1968 Gibson J-50 Slope Dreadnought Guitar

They don't come much cleaner than this guy -- with only a few light scuffs, some weather-check to the sides, and only a whisper of a hairline crack at the treble waist on the top (next to the pickguard). Discounting that, it looks like it could be 5-10 years old and has had access to its original hard case all its life.

Work was thus pretty mild: I reglued the bridge, compensated the saddle properly, gave it a fret level/dress, and set it up with 54w-12 strings. It's playing on-the-dot with 3/32" EA and 1/16" DGBE action at the 12th fret with the saddle cranked-up high and plenty of room for adjustment.

Old J-45s and J-50s are, basically, my favorite flattop design. They perform a lot of different roles very well. From the mid-'60s onward they seem to have been voiced for a chunky bass preference so that they'd supply low end to sing over and that's just what this one does -- though it's got that mids-front Gibson thing going on, of course. These are superb singing guitars, though they're not as punchy and forward as a '50s version.

Specs are: 24 5/8" scale, 1 9/16" nut width, 1 3/8" string spacing at the nut, 2 1/16" spacing at the bridge, 16" lower bout, 11 1/2" upper bout, and 4 7/8" side depth at the endblock. The narrow nut is backed by a slim, C-shaped profile and a 12" radius to the board.

It's a super-slick playing neck that echoes Gibson's electrics of the same period. It seems to be most-suited to either small hands or chorders. It's definitely not the best fingerpicking profile and you can hear me botch a few notes here and there because of the tight string spacing. I adore Gibson necks like this for when I'm simply playing backup chords with bass-runs, though -- you just don't get tired playing them and barred chords are easy as heck.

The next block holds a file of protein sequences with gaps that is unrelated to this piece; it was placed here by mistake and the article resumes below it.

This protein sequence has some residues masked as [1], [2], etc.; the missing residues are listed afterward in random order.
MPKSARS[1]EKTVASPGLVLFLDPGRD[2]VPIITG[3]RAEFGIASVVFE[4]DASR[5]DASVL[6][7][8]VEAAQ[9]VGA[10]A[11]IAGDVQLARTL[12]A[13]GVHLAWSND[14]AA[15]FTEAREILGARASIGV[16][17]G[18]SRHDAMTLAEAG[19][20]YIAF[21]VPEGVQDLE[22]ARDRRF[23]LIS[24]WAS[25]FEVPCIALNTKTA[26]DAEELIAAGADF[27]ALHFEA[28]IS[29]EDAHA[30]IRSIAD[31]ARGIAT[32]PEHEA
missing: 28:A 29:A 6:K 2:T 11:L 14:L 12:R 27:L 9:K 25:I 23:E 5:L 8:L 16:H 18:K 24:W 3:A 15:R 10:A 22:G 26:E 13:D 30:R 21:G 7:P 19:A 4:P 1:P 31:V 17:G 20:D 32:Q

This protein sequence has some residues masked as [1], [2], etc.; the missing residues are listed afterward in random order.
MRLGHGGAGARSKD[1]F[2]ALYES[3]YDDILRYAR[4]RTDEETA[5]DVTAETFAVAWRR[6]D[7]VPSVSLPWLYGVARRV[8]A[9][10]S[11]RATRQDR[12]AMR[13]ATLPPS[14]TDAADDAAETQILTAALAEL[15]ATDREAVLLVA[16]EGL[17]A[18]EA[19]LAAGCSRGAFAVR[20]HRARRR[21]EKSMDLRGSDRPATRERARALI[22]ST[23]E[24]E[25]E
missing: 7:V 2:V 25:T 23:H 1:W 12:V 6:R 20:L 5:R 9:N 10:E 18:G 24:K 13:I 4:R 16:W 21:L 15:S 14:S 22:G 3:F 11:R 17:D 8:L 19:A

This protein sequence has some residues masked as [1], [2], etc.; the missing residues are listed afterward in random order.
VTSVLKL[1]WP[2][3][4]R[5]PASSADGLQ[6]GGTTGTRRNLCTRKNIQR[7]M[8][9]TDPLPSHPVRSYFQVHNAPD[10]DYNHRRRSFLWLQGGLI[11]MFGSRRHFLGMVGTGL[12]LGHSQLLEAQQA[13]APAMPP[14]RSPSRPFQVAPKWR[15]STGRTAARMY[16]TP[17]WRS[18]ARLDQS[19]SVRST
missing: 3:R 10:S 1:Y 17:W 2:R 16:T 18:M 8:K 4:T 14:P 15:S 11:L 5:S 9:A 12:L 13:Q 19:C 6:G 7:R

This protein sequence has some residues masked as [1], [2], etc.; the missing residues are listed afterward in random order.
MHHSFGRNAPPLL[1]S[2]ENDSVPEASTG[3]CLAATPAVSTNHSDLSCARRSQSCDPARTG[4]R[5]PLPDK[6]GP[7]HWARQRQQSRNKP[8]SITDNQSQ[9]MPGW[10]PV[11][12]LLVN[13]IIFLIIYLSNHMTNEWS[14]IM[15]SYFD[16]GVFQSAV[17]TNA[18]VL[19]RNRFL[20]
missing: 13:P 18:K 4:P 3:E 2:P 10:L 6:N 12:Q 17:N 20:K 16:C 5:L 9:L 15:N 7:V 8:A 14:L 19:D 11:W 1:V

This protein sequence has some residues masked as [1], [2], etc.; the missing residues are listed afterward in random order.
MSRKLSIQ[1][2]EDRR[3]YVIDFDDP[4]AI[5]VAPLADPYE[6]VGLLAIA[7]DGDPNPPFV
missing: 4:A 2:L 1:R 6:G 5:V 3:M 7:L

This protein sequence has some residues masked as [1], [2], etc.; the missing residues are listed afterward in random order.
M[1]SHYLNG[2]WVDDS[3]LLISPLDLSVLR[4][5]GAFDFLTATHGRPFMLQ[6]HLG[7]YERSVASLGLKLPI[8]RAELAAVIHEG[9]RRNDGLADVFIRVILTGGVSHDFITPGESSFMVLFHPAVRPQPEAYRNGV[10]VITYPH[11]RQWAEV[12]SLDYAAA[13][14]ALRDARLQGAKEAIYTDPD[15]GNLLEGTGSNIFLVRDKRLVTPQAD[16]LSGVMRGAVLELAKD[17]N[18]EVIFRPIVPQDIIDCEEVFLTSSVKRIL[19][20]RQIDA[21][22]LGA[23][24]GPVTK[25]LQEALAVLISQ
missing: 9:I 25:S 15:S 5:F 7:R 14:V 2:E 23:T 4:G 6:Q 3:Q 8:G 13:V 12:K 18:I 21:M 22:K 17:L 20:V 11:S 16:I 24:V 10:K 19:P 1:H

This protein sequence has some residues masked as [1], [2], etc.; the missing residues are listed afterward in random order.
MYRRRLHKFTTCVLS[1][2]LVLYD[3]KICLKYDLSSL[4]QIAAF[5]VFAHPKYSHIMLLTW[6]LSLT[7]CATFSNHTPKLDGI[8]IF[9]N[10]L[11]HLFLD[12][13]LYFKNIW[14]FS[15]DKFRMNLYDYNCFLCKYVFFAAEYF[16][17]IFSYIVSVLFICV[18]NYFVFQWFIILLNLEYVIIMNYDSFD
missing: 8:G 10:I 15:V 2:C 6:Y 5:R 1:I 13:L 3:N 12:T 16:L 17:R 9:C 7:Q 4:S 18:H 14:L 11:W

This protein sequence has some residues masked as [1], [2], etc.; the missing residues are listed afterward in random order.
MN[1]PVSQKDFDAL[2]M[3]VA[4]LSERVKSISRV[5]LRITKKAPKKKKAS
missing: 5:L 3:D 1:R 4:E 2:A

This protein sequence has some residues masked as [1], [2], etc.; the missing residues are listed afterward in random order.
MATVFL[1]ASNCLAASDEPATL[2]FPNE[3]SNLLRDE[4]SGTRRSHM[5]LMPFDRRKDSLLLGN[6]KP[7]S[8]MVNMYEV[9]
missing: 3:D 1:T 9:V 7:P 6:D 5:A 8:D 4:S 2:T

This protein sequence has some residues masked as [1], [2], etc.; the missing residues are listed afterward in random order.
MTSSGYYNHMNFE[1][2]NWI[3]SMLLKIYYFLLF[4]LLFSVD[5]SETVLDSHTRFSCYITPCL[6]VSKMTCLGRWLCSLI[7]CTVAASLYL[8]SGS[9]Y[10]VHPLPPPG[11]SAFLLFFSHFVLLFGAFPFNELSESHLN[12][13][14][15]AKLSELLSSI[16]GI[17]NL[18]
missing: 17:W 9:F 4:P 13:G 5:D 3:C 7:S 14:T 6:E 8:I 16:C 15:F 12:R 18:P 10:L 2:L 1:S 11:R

The top is solid spruce, the back and sides are solid mahogany, the neck is mahogany, and the board and bridge are rosewood. It's 100% original except for the two pearl dots in the bridge that cover the in-bridge factory bolts.

The trussrod works 100% and the neck is straight.

The board's dot inlay is pearloid and the frets are medium-jumbo. They're lower but have many years and level/dress jobs left in them to go.

I'm actually a huge fan of Gibson's adjustable bridges. They make on-the-fly setup changes a breeze which is essential for touring musicians or folks on-the-go. They were really only bad when Gibson was using the white, ceramic material for them in the early '60s. The later ones (like this one) with the saddle made from rosewood or ebony sound good. They definitely have to be reprofiled, however, for good compensation. The factory never installed the bridges in the right place, so the saddles always need to be recut to get the string break in the right place.

While you might gain a little more punch and clarity swapping to a traditional saddle in on one of these guitars, I prefer the sort-of breathy, woody tone you get with these. They're definitely part of the '60s sound of these instruments... and they make life easy.

The only crack on the guitar is a 2 1/2" hairline to the treble side of the pickguard on the top. It's directly over the edge kerfing and terminates at bracing or kerfing and is so entirely stable. I did drop-fill it just for peace of mind, however.

The original Kluson tuners are still going strong.

While not pictured, this guitar comes with its original hard case.


andycunn said…
I have a sunburst '68 and agree with everything you said! I replaced the bridge with the bone adj bridge from philidelphia luthier supply- it clarified a lot of the tone and leveled out the highs to match the bass a little more. still have the wood bridge in a drawer but can't imagine going back to it. Beauty of a guitar!
Robert Gardner said…
Wow, has that thing every been played? The finish on the neck looks brand new. Looks like it has been laying untouched in its coffin for 40 years. What a beaut.